Japan Prime Minister Shinzo Abe said turning the clocks forward one or two hours during the Olympics “may be one solution” to combat potential heat-wave temperatures in two years, according to Japanese reports.
Yoshiro Mori, president of the Tokyo 2020 organizing committee, said he and Abe discussed the possibility Friday, according to Kyodo News.
“We were working under the premise that temperatures wouldn’t exceed 40 degrees [Celsius, or 104 Fahrenheit],” organizing committee CEO Toshiro Muto said, according to Kyodo. “We’ve now recognized how serious this is.”
A deadly heatwave that recently gripped Japan focused organizers on ways to keep fans and athletes cool when the Olympics begin on July 24, 2020.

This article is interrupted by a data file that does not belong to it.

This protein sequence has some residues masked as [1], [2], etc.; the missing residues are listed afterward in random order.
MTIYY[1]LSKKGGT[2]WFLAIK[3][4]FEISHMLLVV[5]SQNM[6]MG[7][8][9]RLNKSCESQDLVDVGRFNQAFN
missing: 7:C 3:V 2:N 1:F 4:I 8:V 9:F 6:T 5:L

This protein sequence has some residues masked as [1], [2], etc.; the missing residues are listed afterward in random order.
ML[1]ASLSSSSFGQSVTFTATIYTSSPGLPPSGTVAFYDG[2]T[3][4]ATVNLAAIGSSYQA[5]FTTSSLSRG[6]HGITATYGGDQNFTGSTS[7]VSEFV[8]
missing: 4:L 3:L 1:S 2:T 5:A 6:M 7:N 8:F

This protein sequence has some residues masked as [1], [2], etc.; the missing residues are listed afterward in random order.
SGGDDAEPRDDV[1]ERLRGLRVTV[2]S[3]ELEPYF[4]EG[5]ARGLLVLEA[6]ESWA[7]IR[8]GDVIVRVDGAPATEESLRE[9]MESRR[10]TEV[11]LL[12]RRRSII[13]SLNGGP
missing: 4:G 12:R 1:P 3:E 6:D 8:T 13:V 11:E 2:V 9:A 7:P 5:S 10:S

Potential for scorching summer conditions has always concerned organizers, with temperatures in central Tokyo often exceeding 95 degrees in July and August, made more difficult because of high humidity.
This summer heatwave has resulted in more than 65 deaths and sent tens of thousands to hospitals. The temperature on Monday reached 106, the highest ever recorded in Japan.
Experts have warned the risk of heatstroke in Tokyo has escalated in recent years, while noting the Olympics are expected to take place in conditions when sports activities should normally be halted.
“We are mindful that we do have to prepare for extreme heat,” John Coates, head of the IOC’s coordination commission for the Tokyo Games, told a recent news conference.
Local organizers are doing what they can to help athletes combat the conditions. The marathon and some other outside events will be held early in the morning to avoid extreme heat.
The federal and the Tokyo metropolitan governments are also planning to lay pavements that emit less surface heat and plant taller roadside trees for shade.
The Associated Press contributed to this report.
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